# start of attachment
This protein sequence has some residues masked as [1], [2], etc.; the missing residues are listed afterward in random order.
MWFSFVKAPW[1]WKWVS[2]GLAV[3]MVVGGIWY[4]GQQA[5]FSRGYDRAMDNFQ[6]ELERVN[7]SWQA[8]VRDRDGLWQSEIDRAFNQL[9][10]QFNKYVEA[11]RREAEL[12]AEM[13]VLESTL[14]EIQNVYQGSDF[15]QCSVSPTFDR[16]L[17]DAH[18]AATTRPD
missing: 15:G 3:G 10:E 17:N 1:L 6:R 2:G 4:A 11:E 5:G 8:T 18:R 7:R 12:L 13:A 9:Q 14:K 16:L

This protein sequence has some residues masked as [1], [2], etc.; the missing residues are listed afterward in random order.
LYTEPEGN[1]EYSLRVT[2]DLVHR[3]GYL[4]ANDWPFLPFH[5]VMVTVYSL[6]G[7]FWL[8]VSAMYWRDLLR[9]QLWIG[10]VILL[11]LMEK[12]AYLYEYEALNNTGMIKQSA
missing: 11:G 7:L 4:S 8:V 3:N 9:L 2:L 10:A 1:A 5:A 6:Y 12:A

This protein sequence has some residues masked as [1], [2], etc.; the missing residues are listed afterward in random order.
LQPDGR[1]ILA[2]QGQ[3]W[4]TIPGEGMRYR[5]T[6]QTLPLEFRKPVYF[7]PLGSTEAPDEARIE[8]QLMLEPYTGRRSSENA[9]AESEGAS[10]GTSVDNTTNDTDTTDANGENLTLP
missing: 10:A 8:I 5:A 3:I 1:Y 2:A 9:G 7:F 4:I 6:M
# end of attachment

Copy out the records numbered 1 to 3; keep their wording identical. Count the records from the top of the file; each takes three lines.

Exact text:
This protein sequence has some residues masked as [1], [2], etc.; the missing residues are listed afterward in random order.
MWFSFVKAPW[1]WKWVS[2]GLAV[3]MVVGGIWY[4]GQQA[5]FSRGYDRAMDNFQ[6]ELERVN[7]SWQA[8]VRDRDGLWQSEIDRAFNQL[9][10]QFNKYVEA[11]RREAEL[12]AEM[13]VLESTL[14]EIQNVYQGSDF[15]QCSVSPTFDR[16]L[17]DAH[18]AATTRPD
missing: 15:G 3:G 10:E 17:N 1:L 6:R 2:G 4:A 11:E 5:G 8:T 18:R 7:R 12:L 13:A 9:Q 14:K 16:L

This protein sequence has some residues masked as [1], [2], etc.; the missing residues are listed afterward in random order.
LYTEPEGN[1]EYSLRVT[2]DLVHR[3]GYL[4]ANDWPFLPFH[5]VMVTVYSL[6]G[7]FWL[8]VSAMYWRDLLR[9]QLWIG[10]VILL[11]LMEK[12]AYLYEYEALNNTGMIKQSA
missing: 11:G 7:L 4:S 8:V 3:N 9:L 2:L 10:A 1:A 5:A 6:Y 12:A

This protein sequence has some residues masked as [1], [2], etc.; the missing residues are listed afterward in random order.
LQPDGR[1]ILA[2]QGQ[3]W[4]TIPGEGMRYR[5]T[6]QTLPLEFRKPVYF[7]PLGSTEAPDEARIE[8]QLMLEPYTGRRSSENA[9]AESEGAS[10]GTSVDNTTNDTDTTDANGENLTLP
missing: 10:A 8:I 5:A 3:I 1:Y 2:A 9:G 7:F 4:I 6:M